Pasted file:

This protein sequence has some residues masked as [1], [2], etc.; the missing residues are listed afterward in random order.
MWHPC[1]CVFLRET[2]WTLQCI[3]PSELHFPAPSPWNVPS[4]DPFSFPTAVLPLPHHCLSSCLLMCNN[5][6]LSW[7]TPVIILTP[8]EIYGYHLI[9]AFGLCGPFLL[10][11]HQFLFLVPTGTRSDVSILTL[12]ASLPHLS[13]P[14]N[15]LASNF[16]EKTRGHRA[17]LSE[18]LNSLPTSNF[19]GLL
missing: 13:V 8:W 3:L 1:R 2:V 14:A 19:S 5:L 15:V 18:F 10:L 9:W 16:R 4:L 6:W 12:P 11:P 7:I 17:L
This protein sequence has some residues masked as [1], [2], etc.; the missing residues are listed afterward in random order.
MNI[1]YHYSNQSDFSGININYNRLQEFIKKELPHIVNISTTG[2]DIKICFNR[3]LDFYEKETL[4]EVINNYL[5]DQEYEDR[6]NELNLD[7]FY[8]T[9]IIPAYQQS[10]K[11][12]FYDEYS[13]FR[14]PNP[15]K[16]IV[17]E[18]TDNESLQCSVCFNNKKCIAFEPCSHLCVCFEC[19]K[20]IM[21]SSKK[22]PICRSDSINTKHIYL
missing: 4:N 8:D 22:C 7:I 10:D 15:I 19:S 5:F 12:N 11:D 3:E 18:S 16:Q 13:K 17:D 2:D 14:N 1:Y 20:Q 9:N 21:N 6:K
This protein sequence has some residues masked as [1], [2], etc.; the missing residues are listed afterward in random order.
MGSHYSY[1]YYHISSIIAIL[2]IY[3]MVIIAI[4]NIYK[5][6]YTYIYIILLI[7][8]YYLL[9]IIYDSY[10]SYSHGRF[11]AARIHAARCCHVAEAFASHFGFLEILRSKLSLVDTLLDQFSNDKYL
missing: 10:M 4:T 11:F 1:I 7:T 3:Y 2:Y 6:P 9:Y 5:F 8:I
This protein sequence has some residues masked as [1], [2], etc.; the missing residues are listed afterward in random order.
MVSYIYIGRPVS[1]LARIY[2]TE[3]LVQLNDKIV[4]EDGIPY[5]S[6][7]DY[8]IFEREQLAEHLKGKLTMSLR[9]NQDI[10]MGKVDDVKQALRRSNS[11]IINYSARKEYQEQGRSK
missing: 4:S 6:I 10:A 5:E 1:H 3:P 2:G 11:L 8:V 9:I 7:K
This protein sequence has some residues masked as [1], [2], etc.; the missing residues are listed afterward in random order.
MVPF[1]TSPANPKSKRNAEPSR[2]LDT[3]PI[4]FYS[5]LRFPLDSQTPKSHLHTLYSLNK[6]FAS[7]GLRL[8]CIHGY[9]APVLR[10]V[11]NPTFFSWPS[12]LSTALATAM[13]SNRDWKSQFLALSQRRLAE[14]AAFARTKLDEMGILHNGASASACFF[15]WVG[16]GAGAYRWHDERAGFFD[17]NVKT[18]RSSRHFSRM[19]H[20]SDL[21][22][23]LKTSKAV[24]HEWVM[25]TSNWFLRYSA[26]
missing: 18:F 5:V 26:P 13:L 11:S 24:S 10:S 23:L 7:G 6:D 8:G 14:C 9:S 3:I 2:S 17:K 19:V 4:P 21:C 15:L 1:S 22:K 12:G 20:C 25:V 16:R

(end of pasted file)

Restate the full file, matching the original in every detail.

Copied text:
This protein sequence has some residues masked as [1], [2], etc.; the missing residues are listed afterward in random order.
MWHPC[1]CVFLRET[2]WTLQCI[3]PSELHFPAPSPWNVPS[4]DPFSFPTAVLPLPHHCLSSCLLMCNN[5][6]LSW[7]TPVIILTP[8]EIYGYHLI[9]AFGLCGPFLL[10][11]HQFLFLVPTGTRSDVSILTL[12]ASLPHLS[13]P[14]N[15]LASNF[16]EKTRGHRA[17]LSE[18]LNSLPTSNF[19]GLL
missing: 13:V 8:W 3:L 1:R 2:V 14:A 19:S 5:L 15:V 18:F 10:L 9:W 16:R 4:L 6:W 12:P 11:P 7:I 17:L
This protein sequence has some residues masked as [1], [2], etc.; the missing residues are listed afterward in random order.
MNI[1]YHYSNQSDFSGININYNRLQEFIKKELPHIVNISTTG[2]DIKICFNR[3]LDFYEKETL[4]EVINNYL[5]DQEYEDR[6]NELNLD[7]FY[8]T[9]IIPAYQQS[10]K[11][12]FYDEYS[13]FR[14]PNP[15]K[16]IV[17]E[18]TDNESLQCSVCFNNKKCIAFEPCSHLCVCFEC[19]K[20]IM[21]SSKK[22]PICRSDSINTKHIYL
missing: 4:N 8:D 22:C 7:I 10:D 15:I 19:S 5:F 12:N 11:D 3:E 18:S 16:Q 13:K 17:D 2:D 14:N 1:Y 20:Q 9:N 21:N 6:K
This protein sequence has some residues masked as [1], [2], etc.; the missing residues are listed afterward in random order.
MGSHYSY[1]YYHISSIIAIL[2]IY[3]MVIIAI[4]NIYK[5][6]YTYIYIILLI[7][8]YYLL[9]IIYDSY[10]SYSHGRF[11]AARIHAARCCHVAEAFASHFGFLEILRSKLSLVDTLLDQFSNDKYL
missing: 10:M 4:T 11:F 1:I 7:T 3:Y 2:Y 6:P 9:Y 5:F 8:I
This protein sequence has some residues masked as [1], [2], etc.; the missing residues are listed afterward in random order.
MVSYIYIGRPVS[1]LARIY[2]TE[3]LVQLNDKIV[4]EDGIPY[5]S[6][7]DY[8]IFEREQLAEHLKGKLTMSLR[9]NQDI[10]MGKVDDVKQALRRSNS[11]IINYSARKEYQEQGRSK
missing: 4:S 6:I 10:A 5:E 1:H 3:P 2:G 11:L 8:V 9:I 7:K
This protein sequence has some residues masked as [1], [2], etc.; the missing residues are listed afterward in random order.
MVPF[1]TSPANPKSKRNAEPSR[2]LDT[3]PI[4]FYS[5]LRFPLDSQTPKSHLHTLYSLNK[6]FAS[7]GLRL[8]CIHGY[9]APVLR[10]V[11]NPTFFSWPS[12]LSTALATAM[13]SNRDWKSQFLALSQRRLAE[14]AAFARTKLDEMGILHNGASASACFF[15]WVG[16]GAGAYRWHDERAGFFD[17]NVKT[18]RSSRHFSRM[19]H[20]SDL[21][22][23]LKTSKAV[24]HEWVM[25]TSNWFLRYSA[26]
missing: 18:F 5:V 26:P 13:L 11:S 24:S 10:S 23:L 7:G 6:D 8:G 14:C 9:S 3:I 2:S 17:K 19:V 4:P 21:C 15:L 1:S 22:K 12:G 20:C 25:V 16:R